Saint Paul and Duluth Railroad Co. Issued to and signed by R.S. HayesInv# AG2126 Stock
Stock issued to and signed by R.S. Hayes on front as president and on the back.
Richard Somers Hayes (1846-1905), formerly first vice-president of the Wabash St. Louis & Pacific and afterward president of the St. Paul & Duluth died at his home in New York City on March 3 at the age of 58 years. Mr. Hayes was born at Philadelphia, Pa., on October 12, 1846, and entered railway service in 1867 as assistant engineer on the Erie Railroad. He was appointed chief engineer and general manager of the Texas & New Orleans in the spring of 1870, and in the fall of 1872 was made chief of construction of the Texas Improvement Company, building the Texas & Pacific. One year later he became chief engineer of the Texas & Pacific, and in the spring of 1874 was appointed cheif engineer of the International & Great Northern. He was advanced to the position of vice-president and general manager of the latter road in 1878. Upon the reorganization of the company in the fall of 1879 he was chosen president and in June, 1881 was elected vice-president of the Missouri Pacific, Missouri Kansas & Texas, Texas & Pacific and St. Louis Iron Mountain & Southern roads, comprising the Gould Southwestern system. He was elected first vice-president of the Wabash St. Louis & Pacific in April, 1883, and on July 27, 1888, became president of the St. Paul & Duluth.
Originally incorporated in 1863 and known as the Lake Superior and Mississippi Railroad, the road provided the first service between Duluth and the Twin Cities upon its completion in 1870. Serving as the all-important eastern terminus of the Northern Pacific Railroad, the road linked the Great Lakes and the Mississippi River. A victim of the panic of 1873, the company defaulted on its bonds and was reorganized in 1877 as the Saint Paul and Duluth Railroad. It was absorbed by the Northern Pacific in 1900. These exceptional stocks are beautifully printed by American Bank Note Company. The two Steamships and Locomotive scenes are so very impressive. A fine example of engraving of this Golden Era of Financial Printing.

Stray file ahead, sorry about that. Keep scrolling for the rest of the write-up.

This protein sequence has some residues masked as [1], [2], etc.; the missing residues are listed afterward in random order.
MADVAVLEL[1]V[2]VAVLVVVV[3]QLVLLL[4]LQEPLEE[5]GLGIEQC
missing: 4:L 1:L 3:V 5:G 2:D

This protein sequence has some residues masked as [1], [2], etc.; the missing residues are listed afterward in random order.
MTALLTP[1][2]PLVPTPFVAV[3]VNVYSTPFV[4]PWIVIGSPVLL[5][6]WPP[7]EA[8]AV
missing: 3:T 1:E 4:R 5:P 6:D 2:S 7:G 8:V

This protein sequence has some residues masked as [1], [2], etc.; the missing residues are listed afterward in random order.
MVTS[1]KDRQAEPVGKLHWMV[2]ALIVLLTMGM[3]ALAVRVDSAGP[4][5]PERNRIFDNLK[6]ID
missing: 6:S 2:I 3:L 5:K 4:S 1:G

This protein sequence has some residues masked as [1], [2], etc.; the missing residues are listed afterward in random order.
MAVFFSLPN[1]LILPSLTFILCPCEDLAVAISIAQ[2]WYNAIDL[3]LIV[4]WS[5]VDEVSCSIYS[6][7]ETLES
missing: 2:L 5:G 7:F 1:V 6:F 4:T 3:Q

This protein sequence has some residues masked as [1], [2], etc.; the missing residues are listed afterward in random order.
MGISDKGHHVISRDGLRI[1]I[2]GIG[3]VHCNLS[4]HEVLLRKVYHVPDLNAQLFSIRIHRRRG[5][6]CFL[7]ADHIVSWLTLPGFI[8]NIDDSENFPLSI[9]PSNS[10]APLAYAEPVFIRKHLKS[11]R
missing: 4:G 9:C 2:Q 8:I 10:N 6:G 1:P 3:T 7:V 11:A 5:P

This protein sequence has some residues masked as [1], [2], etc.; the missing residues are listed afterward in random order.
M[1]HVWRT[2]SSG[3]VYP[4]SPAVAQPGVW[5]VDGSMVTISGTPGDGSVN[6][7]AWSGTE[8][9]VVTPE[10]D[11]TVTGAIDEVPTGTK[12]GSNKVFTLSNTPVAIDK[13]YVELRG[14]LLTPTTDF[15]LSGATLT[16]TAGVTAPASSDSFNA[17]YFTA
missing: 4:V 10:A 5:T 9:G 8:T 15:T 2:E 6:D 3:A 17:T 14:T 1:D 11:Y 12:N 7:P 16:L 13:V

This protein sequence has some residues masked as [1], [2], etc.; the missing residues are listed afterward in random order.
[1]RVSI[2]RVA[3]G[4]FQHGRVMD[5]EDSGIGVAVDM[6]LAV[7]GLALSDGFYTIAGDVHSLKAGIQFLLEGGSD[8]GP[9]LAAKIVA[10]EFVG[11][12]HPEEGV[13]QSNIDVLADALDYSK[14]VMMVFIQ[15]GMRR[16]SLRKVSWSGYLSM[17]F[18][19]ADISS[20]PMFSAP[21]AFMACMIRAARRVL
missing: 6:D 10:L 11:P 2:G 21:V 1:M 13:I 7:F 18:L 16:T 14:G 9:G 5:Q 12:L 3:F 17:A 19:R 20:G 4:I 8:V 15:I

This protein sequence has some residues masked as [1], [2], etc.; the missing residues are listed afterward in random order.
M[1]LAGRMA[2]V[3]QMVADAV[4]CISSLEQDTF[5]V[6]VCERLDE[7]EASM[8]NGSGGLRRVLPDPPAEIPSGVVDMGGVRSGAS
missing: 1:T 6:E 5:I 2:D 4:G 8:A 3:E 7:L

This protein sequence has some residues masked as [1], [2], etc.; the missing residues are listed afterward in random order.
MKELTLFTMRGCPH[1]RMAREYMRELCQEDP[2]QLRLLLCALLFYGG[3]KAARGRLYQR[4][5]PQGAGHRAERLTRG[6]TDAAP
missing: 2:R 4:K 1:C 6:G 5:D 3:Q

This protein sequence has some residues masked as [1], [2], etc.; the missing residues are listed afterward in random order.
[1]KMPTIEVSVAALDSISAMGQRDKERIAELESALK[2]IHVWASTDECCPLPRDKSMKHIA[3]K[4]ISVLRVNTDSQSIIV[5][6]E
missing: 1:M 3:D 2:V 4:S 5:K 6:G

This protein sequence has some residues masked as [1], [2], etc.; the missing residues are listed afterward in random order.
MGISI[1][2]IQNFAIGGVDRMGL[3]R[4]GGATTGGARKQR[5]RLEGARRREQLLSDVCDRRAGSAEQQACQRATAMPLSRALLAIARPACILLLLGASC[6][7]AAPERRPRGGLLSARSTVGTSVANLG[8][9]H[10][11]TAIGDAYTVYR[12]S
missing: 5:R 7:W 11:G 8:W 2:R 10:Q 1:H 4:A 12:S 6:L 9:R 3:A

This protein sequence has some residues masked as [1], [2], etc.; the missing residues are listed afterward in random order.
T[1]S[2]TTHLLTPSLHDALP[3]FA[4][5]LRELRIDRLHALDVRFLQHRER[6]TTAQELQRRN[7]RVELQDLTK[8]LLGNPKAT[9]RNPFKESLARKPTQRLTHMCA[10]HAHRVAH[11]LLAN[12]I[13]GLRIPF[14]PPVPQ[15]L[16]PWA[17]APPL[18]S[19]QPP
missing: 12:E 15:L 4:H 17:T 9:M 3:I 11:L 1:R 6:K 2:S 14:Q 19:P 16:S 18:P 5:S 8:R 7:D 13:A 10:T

The St. Paul and Duluth Railroad was reorganized from the Lake Superior and Mississippi Railroad in 1877. It was bought by the Northern Pacific in 1900. Known as the "Skally Line", it operated from Saint Paul to Duluth, Minnesota, with branches to Minneapolis, Taylors Falls, Kettle River, and Cloquet, in Minnesota, and Grantsburg and Superior in Wisconsin.
The line was purchased by the Northern Pacific Railway, which was succeeded by the Burlington Northern and then the Burlington Northern Santa Fe. Most of the line became redundant with other lines after the Burlington Northern merger, as it paralleled another line of the Great Northern Railway. Most of the line therefore was abandoned and many segments were turned into rail trails.
The disposition of those segments is as follows:
- St. Paul, Minnesota to Maplewood, Minnesota - abandoned; now part of the Bruce Vento Regional Trail
- Maplewood, Minnesota to Hugo, Minnesota - now operated by the Minnesota Commercial Railway
- Hugo, Minnesota to North Branch, Minnesota - abandoned; now the Hardwood Creek Regional Trail and Sunrise Prairie Trail
- North Branch, Minnesota to Hinckley, Minnesota - now operated by the St. Croix Valley Railroad
- Hinckley, Minnesota to Duluth, Minnesota - abandoned; now the Willard Munger State Trail
A stock certificate is issued by businesses, usually companies. A stock is part of the permanent finance of a business. Normally, they are never repaid, and the investor can recover his/her money only by selling to another investor. Most stocks, or also called shares, earn dividends, at the business's discretion, depending on how well it has traded. A stockholder or shareholder is a part-owner of the business that issued the stock certificates.